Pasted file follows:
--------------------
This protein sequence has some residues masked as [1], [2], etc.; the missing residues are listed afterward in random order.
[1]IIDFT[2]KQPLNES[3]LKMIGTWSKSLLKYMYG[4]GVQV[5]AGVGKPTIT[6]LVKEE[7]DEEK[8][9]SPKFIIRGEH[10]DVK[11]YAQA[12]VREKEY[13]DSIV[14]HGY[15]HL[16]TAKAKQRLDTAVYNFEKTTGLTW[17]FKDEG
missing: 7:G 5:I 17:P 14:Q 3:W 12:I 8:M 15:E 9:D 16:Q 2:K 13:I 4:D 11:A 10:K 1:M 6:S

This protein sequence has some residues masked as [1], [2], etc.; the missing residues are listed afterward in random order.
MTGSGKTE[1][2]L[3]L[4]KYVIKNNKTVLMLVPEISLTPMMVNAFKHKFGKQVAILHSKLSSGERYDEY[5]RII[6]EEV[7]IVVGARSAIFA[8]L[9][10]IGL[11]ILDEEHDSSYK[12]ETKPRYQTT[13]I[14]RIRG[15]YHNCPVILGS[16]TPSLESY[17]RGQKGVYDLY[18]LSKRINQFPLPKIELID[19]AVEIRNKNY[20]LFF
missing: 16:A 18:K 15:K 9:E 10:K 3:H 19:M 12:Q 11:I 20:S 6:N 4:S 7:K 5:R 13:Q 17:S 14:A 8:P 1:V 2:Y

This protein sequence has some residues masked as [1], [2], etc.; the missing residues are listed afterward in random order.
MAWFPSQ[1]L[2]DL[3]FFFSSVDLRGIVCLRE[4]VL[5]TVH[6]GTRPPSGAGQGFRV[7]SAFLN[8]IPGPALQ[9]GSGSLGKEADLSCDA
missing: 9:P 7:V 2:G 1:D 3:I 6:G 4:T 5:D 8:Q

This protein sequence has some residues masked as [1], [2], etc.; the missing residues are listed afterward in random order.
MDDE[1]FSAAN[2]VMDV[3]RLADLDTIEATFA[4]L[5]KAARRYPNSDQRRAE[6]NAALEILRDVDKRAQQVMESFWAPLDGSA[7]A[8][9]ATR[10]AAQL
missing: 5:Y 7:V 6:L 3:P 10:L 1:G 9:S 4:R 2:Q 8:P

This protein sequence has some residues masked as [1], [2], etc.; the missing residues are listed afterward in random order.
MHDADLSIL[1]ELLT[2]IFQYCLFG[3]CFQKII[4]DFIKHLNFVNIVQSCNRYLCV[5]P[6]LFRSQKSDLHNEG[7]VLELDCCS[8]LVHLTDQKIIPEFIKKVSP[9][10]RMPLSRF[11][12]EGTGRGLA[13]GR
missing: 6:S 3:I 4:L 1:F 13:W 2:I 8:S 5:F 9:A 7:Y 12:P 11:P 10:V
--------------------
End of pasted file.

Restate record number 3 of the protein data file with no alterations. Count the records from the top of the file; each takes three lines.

This protein sequence has some residues masked as [1], [2], etc.; the missing residues are listed afterward in random order.
MAWFPSQ[1]L[2]DL[3]FFFSSVDLRGIVCLRE[4]VL[5]TVH[6]GTRPPSGAGQGFRV[7]SAFLN[8]IPGPALQ[9]GSGSLGKEADLSCDA
missing: 9:P 7:V 2:G 1:D 3:I 6:G 4:T 5:D 8:Q